Thursday's Scottish gossip

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FOOTBALL GOSSIP

Motherwell are considering a move for former Kilmarnock manager Kenny Shiels, presently director of the Forth Valley Football Academy after a short spell with Greenock Morton, as they seek to fill the managerial vacancy created by Stuart McCall's resignation. (The Scotsman)

Celtic striker Anthony Stokes has hit back at Hearts owner Ann Budge, who criticised the Glasgow club's fans for their behaviour at Tynecastle on Sunday, saying the sectarian abuse he endured was the worst he had ever experienced. (Daily Record)

Celtic manager Ronny Deila admitted his team were some way short of their best in beating Partick Thistle 1-0 on Wednesday but believes they will now stretch away from their pursuers in the Scottish Premiership.(The Scotsman)

Ronny Deila claimed playing three games in seven days, and four in the last 12, had caught up with his Celtic team as they eased aside Partick Thistle. (The Herald)

The Scottish Professional Football League will collect a £1m windfall at the expense of Rangers should the Glasgow club be forced into the promotion play-offs because of a rule that entitles the governing body to 50% of gate receipts for those matches. (The National, print edition)

Former Aberdeen striker Arild Stavrum has called on football agents and officials to be pursued and investigated as thoroughly as politicians when they are accused of corruption. (The Herald)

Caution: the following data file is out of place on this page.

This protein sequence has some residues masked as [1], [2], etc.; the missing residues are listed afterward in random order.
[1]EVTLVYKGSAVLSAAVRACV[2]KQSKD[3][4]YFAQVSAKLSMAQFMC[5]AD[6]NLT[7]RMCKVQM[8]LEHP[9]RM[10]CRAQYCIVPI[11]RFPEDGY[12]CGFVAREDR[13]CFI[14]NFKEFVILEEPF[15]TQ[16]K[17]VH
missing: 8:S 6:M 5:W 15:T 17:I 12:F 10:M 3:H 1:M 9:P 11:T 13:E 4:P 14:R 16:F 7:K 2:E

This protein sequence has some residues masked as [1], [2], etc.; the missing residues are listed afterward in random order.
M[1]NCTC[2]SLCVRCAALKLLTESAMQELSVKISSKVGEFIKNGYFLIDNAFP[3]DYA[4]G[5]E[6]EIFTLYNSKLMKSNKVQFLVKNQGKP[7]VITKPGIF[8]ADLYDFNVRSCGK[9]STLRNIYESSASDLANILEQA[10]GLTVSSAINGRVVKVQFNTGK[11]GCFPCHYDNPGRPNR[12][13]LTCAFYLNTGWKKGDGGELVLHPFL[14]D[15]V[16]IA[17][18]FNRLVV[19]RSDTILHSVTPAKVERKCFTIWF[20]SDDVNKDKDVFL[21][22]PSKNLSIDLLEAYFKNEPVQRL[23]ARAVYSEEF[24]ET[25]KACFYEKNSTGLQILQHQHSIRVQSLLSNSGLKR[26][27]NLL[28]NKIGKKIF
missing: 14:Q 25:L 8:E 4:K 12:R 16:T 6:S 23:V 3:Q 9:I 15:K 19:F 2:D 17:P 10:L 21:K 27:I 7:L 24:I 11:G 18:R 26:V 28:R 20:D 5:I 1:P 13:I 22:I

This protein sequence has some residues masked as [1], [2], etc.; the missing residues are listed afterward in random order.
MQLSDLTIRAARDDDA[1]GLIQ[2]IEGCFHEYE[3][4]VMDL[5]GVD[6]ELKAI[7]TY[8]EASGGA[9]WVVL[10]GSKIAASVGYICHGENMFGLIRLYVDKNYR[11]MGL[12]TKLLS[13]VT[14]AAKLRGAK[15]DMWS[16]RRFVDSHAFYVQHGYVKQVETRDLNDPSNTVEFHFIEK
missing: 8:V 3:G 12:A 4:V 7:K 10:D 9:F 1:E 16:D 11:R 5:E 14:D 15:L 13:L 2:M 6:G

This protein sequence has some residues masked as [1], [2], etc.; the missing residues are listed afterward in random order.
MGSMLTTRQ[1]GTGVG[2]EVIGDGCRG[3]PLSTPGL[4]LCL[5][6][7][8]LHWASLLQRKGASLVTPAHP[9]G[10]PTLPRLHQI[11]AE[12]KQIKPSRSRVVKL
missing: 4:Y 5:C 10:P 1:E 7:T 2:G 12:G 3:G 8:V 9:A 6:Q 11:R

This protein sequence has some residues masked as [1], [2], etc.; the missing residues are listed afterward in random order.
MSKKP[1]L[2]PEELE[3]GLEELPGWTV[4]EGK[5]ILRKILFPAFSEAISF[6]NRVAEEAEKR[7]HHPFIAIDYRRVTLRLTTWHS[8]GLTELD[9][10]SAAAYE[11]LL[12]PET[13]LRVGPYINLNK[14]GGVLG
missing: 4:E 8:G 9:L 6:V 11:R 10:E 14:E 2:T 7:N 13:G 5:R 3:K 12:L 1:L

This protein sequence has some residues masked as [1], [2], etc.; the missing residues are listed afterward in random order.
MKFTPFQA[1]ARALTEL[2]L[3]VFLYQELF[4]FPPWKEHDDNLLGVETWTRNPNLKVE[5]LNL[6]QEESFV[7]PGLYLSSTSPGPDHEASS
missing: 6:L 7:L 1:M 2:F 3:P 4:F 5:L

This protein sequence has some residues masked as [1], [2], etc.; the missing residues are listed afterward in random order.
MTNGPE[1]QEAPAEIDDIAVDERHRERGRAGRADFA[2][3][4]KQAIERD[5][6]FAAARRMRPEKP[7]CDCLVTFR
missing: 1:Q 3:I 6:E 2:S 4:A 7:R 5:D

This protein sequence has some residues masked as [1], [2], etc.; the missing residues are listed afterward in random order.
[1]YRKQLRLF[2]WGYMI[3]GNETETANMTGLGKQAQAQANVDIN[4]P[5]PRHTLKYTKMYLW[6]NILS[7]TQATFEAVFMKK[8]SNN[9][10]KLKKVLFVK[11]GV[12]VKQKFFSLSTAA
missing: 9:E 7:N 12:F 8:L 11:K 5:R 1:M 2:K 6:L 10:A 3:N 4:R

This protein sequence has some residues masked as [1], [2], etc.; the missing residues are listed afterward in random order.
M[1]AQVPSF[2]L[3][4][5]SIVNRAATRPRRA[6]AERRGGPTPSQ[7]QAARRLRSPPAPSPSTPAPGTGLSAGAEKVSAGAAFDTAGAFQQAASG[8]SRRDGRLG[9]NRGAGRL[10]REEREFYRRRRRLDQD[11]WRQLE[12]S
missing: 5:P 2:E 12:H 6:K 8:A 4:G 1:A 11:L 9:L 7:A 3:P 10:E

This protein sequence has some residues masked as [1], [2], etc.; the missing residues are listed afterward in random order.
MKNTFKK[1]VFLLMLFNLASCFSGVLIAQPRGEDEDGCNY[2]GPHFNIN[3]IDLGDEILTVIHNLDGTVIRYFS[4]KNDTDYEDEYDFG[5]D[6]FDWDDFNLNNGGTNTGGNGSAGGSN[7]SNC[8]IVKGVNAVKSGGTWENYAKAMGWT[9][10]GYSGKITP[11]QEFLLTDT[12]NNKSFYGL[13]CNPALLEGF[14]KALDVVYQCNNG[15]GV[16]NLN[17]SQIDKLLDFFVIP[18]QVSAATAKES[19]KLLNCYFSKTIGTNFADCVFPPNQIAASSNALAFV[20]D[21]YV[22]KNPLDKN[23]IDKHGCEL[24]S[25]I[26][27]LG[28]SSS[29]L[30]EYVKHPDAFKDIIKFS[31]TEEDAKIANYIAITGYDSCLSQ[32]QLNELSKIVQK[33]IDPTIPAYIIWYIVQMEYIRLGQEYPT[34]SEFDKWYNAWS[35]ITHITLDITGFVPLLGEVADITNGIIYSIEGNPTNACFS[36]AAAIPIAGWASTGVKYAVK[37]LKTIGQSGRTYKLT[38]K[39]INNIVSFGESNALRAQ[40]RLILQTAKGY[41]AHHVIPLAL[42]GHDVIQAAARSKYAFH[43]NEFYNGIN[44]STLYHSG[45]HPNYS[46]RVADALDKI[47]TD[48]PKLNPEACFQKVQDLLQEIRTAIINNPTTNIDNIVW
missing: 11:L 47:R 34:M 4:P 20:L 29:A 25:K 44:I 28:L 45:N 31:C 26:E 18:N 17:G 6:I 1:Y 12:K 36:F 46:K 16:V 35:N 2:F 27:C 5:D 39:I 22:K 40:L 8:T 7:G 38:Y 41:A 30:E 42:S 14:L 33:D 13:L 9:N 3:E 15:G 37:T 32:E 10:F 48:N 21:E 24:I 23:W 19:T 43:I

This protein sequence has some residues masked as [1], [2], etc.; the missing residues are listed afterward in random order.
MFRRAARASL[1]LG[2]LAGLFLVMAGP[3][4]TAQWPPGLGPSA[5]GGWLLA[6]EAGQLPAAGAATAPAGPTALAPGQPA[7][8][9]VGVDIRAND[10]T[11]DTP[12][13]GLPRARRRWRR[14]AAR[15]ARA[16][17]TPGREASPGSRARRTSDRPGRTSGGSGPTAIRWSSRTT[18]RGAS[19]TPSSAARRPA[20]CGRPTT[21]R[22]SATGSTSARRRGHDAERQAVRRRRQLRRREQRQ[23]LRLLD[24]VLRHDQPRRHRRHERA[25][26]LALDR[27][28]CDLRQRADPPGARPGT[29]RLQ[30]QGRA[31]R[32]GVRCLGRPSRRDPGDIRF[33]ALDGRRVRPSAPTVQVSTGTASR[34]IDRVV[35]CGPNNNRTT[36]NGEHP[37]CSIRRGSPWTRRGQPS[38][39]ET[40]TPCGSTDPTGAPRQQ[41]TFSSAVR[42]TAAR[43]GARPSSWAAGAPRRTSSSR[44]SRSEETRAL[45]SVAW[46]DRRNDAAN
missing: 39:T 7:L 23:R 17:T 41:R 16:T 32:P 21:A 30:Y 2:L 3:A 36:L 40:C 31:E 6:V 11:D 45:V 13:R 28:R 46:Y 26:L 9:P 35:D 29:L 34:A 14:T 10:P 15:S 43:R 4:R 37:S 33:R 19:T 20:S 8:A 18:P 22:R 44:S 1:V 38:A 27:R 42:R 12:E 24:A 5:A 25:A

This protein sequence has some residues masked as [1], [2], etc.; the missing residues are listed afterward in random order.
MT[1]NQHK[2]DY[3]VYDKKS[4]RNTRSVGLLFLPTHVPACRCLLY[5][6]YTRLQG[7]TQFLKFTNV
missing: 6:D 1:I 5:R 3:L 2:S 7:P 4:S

Helmut Sandrock, the general secretary of the Deutscher Fussball-Bund, has urged Scotland's administrators to copy the three-point Bundesliga blueprint to football success - safe standing areas, modest ticket pricing and selling alcohol within stadia.(The Herald)

Tony McGlennan, the Scottish Football Association compliance officer, has decided not to take any action against Jim Jefferies, the Dunfermline Athletic manager, who was sent to the stand during Saturday's Scottish Cup 2-2 fourth-round draw at Stranraer. (The Herald)

OTHER GOSSIP

Scotland forward Richie Gray looks likely to be out of action until the new year after suffering concussion in Castres' defeat by Racing Metro at the weekend. (Daily Record, print edition)

Professional footballers and cricketers are three times more likely to have a gambling problem than other young men - and the problem is worse if they are on lower incomes, according to new research announced at the Professional Players' Federation conference in Edgbaston. (The Scotsman)

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